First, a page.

I've been gardening since I married at 22. This coming summer (2014) will be my 12th season as a gardener. My sons have both been playing, working and eating in the garden since they were crawling along in diapers keeping their grandmother company as she harvested. They are 10 & 11 and their experience in the garden is equal to their years on earth.
As many people turn to their own backyards for the freshest produce around, I'm compelled to encourage this move to grow food not lawns!
The Top 5 Crops for Beginners to Grow from Seed
First off, growing from seed will save you a lot of money. There are many sources of seed that are much less expensive than buying started seedlings and plants. Packets of heirloom and organic seeds can be purchased from stores. But, the least expensive place to get these seeds are from your local neighborhood gardeners. You may know family members or friends who garden and most likely they'll jump at the chance to share some of their saved seeds with you. If not, a visit to a few gardening clubs in your area may provide you with enough gifted seeds to get started. At the end of the season, save some seeds of your own from your plants to grow next year and share with others.
- Loose Leaf Lettuce
This has got to be one of the easiest crops to grow from seed. It's almost foolproof. You can go with one variety such as the popular Black Seeded Simpson.. or choose a mix of garden lettuces that can include many varieties. They are generally pretty cool weather tolerant. So, you don't have to worry too much about jumping the gun in excitement. Basically, all you have to do is sprinkle the seeds on your plot, "wipe," the area with your hand - just as if you were wiping something up with a paper towel, and that is it. That's it. Water it, gently.. and wait for the sprouts to come up. Simple and easy.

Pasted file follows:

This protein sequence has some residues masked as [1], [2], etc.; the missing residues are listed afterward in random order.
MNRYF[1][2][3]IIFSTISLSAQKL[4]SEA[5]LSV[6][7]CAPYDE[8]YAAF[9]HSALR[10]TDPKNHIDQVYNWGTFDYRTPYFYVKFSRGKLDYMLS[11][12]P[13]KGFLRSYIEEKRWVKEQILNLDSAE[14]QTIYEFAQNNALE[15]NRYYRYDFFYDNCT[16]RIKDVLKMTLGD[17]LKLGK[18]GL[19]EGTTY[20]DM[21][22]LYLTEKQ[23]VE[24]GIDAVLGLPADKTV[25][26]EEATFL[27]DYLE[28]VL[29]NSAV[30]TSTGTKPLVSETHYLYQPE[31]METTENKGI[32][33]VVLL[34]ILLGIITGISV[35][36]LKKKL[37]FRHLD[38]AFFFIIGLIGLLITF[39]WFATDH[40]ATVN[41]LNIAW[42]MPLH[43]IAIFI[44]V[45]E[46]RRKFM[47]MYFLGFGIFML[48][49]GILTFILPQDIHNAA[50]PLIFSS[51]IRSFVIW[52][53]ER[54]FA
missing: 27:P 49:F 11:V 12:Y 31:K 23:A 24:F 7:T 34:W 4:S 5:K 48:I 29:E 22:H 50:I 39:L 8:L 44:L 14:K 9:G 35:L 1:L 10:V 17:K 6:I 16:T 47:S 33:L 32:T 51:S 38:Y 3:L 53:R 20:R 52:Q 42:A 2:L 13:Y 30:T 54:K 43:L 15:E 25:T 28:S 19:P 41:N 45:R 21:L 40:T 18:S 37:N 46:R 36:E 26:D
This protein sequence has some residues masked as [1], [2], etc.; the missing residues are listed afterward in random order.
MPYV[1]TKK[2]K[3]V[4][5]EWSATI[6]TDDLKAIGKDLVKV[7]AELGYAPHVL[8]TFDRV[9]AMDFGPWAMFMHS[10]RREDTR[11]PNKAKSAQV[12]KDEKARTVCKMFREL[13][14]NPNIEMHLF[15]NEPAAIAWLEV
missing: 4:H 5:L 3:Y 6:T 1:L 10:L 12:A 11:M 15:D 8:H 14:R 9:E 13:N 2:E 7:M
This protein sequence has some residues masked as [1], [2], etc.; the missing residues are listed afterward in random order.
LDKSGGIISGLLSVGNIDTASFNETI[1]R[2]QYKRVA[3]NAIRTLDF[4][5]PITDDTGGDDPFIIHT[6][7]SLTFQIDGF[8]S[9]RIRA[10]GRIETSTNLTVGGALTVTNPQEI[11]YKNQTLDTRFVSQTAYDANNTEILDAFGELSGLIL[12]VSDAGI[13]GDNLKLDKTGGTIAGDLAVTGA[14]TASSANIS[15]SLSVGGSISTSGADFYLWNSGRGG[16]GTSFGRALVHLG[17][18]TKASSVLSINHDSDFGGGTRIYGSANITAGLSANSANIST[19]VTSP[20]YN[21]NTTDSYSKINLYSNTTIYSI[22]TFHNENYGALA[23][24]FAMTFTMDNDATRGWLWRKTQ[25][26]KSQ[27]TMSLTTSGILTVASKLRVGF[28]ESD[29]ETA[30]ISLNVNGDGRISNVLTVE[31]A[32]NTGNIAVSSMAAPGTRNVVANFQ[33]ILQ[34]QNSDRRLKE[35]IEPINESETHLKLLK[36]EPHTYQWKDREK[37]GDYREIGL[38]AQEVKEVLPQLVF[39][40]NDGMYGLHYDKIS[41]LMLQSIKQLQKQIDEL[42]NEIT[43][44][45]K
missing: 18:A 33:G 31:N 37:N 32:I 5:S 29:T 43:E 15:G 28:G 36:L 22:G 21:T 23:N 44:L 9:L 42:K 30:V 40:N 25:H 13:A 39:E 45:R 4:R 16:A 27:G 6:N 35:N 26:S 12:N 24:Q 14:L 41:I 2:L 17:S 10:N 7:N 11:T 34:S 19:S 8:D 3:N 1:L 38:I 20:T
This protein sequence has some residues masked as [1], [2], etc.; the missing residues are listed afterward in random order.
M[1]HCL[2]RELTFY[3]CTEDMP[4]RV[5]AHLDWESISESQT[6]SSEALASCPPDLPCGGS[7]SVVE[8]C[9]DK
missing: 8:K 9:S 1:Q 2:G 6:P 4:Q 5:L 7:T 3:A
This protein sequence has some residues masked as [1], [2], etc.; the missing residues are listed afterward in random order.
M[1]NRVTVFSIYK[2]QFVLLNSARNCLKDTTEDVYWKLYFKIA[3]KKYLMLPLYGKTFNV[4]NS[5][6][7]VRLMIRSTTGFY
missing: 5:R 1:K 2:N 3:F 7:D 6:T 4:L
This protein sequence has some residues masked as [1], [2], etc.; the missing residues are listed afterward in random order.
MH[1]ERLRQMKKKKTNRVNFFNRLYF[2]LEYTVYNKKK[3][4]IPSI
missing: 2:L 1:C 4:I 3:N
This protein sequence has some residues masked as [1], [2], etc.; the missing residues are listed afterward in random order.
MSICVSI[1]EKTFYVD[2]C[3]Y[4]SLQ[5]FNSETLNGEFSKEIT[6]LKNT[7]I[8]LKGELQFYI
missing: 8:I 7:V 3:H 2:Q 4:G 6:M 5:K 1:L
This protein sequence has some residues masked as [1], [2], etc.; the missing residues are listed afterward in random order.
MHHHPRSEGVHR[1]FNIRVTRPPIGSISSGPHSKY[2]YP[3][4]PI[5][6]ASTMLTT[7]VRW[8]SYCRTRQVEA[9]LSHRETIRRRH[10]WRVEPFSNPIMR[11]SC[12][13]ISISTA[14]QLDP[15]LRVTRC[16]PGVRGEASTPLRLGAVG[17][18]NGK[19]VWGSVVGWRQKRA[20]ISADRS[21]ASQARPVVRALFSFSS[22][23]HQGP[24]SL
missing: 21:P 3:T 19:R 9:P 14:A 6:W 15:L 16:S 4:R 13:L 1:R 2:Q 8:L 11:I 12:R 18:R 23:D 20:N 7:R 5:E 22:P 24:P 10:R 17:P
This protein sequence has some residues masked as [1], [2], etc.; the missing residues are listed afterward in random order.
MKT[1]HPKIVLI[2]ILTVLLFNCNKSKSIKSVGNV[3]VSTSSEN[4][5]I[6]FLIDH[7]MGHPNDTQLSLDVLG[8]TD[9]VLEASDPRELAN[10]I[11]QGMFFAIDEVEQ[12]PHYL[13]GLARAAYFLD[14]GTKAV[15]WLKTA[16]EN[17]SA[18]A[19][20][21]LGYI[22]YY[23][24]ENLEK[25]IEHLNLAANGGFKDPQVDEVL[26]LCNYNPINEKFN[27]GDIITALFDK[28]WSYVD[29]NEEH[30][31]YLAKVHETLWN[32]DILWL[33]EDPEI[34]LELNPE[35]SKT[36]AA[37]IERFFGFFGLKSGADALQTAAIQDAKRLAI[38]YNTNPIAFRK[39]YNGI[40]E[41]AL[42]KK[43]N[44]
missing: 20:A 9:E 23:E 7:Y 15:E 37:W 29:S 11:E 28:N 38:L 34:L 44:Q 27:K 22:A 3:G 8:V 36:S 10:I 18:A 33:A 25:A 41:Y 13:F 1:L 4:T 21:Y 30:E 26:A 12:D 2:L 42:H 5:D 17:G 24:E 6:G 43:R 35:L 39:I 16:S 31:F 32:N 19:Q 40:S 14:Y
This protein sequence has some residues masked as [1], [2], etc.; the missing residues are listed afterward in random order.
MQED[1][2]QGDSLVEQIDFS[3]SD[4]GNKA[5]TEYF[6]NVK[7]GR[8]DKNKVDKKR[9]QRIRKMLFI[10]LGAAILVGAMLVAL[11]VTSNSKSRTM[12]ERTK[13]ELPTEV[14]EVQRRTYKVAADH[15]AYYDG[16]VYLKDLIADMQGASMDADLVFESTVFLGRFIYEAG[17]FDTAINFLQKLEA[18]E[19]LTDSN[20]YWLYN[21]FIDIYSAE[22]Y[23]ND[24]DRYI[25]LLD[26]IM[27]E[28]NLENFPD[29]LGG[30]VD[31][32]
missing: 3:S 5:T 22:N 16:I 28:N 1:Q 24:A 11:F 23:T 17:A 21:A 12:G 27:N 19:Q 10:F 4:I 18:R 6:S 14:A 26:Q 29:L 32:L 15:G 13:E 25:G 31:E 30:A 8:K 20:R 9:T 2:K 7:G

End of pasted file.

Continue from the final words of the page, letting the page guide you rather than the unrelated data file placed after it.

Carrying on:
- Green Beans
Green Beans are my personal favorite crop. They are so much fun to start from seed and the vines grow so quickly you can really enjoy their progress. This is definitely the crop for an impatient gardener. I usually start my seeds on a paper-towel covered tray. I spread the seeds on the paper towel, cover them with another paper towel and dampen with water. I leave it out in the sunlight on my back deck, keep it moistened, and check it everyday for new sprouts that I transfer to the soil. Easy and simple. This is also my boys' favorite crop.
- Lima Beans
Same as above with the green beans.
- Summer Squash
Just take the squash seeds and stick them in the seed starter mix of your choice (or creation). Water and wait for sprouting. They seem to be pretty tough and I usually have great success with starting these seeds.
I think these are a tad bit more difficult than the squash. But, the starting is the same and the rewards from a successful plant are worth giving it a try.
Like I said, feel free to experiment with any number of crops you'd like. But, really focus your concentration on these as your beginners foundation and you will see better success than spreading your newbie self to thin!
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